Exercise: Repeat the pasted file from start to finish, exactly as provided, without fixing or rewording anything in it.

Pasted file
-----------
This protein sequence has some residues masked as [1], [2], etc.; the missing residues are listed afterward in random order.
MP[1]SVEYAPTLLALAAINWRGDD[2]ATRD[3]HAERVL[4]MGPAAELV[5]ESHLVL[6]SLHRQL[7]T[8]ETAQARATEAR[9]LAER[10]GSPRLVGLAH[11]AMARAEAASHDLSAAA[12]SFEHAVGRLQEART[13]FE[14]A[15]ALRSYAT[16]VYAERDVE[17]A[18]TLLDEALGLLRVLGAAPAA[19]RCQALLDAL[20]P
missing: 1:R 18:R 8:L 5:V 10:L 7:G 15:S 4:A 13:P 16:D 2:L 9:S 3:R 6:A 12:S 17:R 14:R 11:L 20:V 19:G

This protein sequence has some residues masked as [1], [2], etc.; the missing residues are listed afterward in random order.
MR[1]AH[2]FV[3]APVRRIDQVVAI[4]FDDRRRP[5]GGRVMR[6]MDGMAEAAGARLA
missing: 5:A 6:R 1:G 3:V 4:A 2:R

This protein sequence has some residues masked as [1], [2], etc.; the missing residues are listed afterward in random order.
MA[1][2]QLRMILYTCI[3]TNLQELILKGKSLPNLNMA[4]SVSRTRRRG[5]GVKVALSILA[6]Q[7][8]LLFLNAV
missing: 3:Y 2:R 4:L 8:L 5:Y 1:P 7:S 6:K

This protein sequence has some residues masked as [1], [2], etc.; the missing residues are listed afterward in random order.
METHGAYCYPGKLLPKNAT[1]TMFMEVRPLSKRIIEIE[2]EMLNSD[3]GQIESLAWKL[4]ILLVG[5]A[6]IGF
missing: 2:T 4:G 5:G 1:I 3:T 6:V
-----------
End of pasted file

This protein sequence has some residues masked as [1], [2], etc.; the missing residues are listed afterward in random order.
MP[1]SVEYAPTLLALAAINWRGDD[2]ATRD[3]HAERVL[4]MGPAAELV[5]ESHLVL[6]SLHRQL[7]T[8]ETAQARATEAR[9]LAER[10]GSPRLVGLAH[11]AMARAEAASHDLSAAA[12]SFEHAVGRLQEART[13]FE[14]A[15]ALRSYAT[16]VYAERDVE[17]A[18]TLLDEALGLLRVLGAAPAA[19]RCQALLDAL[20]P
missing: 1:R 18:R 8:L 5:V 10:L 7:G 15:S 4:A 13:P 16:D 2:L 9:S 3:R 6:A 12:S 17:R 14:R 11:L 20:V 19:G

This protein sequence has some residues masked as [1], [2], etc.; the missing residues are listed afterward in random order.
MR[1]AH[2]FV[3]APVRRIDQVVAI[4]FDDRRRP[5]GGRVMR[6]MDGMAEAAGARLA
missing: 5:A 6:R 1:G 3:V 4:A 2:R

This protein sequence has some residues masked as [1], [2], etc.; the missing residues are listed afterward in random order.
MA[1][2]QLRMILYTCI[3]TNLQELILKGKSLPNLNMA[4]SVSRTRRRG[5]GVKVALSILA[6]Q[7][8]LLFLNAV
missing: 3:Y 2:R 4:L 8:L 5:Y 1:P 7:S 6:K

This protein sequence has some residues masked as [1], [2], etc.; the missing residues are listed afterward in random order.
METHGAYCYPGKLLPKNAT[1]TMFMEVRPLSKRIIEIE[2]EMLNSD[3]GQIESLAWKL[4]ILLVG[5]A[6]IGF
missing: 2:T 4:G 5:G 1:I 3:T 6:V